# Calculating homology objects in this chain complex

Problem: Let $$R = k[x]/(x^2)$$ where $$k$$ is a field and consider the chain complex $$C : \qquad 0 \xrightarrow{d_2} R \xrightarrow{d_1} R \xrightarrow{d_0} 0$$ where $$d_1 : R \rightarrow R: f \mapsto xf.$$ Calculate the homology objects of the complex $$C$$.

Attempt: I calculated $$H_0 (C) = \frac{ \ker(d_0)}{ \text{Im}(d_1)} = \frac{R}{xR}$$ where $$xR := \left\{ xf + (x^2) \mid f \in k[x] \right\}.$$

Furthermore, we have $$H_1 (C) = \frac{ \ker(d_1)}{ \text{Im} (d_2)}.$$ Now $$\text{Im}(d_2) = \left\{0 \right\}$$ and $$\ker(d_1) = \left\{ f + (x^2) \mid xf \in (x^2) \right\}$$. So that means $$f$$ cannot have a constant term, and it must be a polynomial in $$x^{k}$$ with $$k$$ odd, since $$xf$$ must be divisible by $$x^2$$. Then $$H_1(C) \cong \ker(d_1) = \left\{ f + (x^2) \mid f = \sum_{i=1, i = odd}^n a_i x^{i} \right\}.$$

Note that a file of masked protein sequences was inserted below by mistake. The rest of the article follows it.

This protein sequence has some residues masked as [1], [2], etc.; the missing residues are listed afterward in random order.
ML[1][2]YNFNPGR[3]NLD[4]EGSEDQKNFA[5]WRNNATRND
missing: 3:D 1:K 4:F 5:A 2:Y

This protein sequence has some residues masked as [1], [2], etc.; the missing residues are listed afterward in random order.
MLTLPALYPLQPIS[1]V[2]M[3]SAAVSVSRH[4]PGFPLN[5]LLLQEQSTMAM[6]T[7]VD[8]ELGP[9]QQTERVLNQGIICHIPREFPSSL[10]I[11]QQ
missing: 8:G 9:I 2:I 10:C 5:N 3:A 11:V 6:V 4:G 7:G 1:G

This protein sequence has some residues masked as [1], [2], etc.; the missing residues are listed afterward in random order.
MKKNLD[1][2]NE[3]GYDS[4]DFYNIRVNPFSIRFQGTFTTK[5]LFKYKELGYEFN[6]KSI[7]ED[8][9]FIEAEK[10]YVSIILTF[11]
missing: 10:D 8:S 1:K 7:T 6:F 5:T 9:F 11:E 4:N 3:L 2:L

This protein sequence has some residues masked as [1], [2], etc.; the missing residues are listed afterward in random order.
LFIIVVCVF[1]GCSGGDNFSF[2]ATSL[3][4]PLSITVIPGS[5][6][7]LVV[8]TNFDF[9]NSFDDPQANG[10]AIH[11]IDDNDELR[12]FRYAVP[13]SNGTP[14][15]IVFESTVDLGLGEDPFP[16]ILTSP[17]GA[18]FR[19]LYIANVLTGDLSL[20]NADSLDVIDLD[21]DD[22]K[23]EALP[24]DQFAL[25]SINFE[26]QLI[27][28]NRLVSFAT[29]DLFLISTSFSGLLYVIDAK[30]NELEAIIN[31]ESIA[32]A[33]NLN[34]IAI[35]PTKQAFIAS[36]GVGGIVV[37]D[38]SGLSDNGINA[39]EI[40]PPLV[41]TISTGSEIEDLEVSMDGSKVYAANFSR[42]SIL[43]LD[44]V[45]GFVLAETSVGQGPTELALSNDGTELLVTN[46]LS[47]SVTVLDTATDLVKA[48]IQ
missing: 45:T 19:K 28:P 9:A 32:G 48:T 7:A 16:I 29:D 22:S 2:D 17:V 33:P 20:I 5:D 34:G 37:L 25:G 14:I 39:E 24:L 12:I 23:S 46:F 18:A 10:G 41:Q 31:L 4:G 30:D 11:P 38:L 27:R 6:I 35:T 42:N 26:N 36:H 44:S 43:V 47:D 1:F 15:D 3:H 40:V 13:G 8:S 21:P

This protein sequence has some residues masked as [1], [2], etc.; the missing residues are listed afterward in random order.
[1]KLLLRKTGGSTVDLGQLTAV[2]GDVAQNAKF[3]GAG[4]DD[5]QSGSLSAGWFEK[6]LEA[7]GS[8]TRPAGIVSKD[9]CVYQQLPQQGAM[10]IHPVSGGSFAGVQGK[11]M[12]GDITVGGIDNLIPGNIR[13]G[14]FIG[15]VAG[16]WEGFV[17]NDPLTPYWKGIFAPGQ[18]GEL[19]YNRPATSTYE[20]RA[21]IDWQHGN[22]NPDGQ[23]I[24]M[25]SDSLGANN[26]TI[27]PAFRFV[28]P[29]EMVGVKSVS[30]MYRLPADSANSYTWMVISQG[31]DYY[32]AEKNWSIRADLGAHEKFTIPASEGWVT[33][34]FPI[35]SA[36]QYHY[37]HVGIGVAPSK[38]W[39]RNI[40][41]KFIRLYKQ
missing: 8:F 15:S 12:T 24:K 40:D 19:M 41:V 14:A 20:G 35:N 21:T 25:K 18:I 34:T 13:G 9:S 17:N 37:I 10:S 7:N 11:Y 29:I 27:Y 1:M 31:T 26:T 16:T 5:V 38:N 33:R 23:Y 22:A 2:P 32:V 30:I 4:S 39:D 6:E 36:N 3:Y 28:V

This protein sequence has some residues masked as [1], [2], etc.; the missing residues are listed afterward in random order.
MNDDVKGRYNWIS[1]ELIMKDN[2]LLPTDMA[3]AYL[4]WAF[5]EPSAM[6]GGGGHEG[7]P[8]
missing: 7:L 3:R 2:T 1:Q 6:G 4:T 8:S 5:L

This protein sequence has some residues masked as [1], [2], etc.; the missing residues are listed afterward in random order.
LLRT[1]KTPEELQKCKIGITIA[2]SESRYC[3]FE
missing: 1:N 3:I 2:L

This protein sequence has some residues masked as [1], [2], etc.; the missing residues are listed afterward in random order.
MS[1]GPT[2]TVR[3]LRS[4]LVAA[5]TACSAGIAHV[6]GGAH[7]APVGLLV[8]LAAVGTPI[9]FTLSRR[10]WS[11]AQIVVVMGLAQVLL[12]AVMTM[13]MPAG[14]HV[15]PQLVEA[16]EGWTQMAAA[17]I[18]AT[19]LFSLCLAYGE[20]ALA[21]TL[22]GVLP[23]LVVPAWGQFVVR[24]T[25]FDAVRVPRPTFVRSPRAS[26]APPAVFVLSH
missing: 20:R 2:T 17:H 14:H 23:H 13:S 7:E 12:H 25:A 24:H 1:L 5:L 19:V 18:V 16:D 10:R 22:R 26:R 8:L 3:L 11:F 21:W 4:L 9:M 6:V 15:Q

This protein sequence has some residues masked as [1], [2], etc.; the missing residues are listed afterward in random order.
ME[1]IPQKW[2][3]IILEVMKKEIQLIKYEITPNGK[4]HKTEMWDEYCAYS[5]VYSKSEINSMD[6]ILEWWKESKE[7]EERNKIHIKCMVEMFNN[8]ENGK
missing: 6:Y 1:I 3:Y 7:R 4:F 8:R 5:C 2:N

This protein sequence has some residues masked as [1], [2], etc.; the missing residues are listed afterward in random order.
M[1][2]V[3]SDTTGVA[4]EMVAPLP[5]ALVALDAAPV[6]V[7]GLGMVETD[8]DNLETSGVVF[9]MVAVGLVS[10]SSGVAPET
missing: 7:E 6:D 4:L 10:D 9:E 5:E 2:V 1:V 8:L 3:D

Is this correct reasoning? Thank you in advance.

## 2 Answers

Yes and no. Your presentation of $$H_0(C)$$ is correct, but that of $$H_1(C)$$ is overly complicated: Use that $$k[x]$$ is a unique factorization domain: For any $$f ∈ k[x]$$, $$xf ∈ (x^2) \iff x^2 \mid fx \iff x \mid f \iff f ∈ (x).$$ Hence $$\ker d_1 = \{f + (x^2);~f ∈ (x)\} = xR = (x)/(x^2)$$. You don’t need the monomials within the representing polynomials $$f$$ to be odd here.

So the homology groups are $$R/xR$$ and $$xR$$.

I also think that you are supposed to further calculate $$H_0$$ and $$H_1$$ here. For example, you can use an isomorphism theorem to show $$R/xR = \frac{k[x]/(x^2)}{(x)/(x^2)} \cong \frac{k[x]}{(x)} = k,$$ as $$R$$-modules. Can you do something similar with $$xR$$?

Your reasoning is correct, but your answers are not in the most simplified form, I would say.

The kernel in $$H_1$$ is $$(x)/(x^2)$$, since every element of $$R$$ has an expression of the form $$a + bx + (x^2)$$, with $$a$$ and $$b$$ in $$k$$, and the only elements of $$R$$ that are annihilated by $$x$$ (i.e. in the kernel of $$d_1$$) are those of the form $$bx + (x^2)$$. Moreover, $$(x)/(x^2) \cong k$$, the isomorphism this time being given by $$bx +(x^2) \mapsto b$$.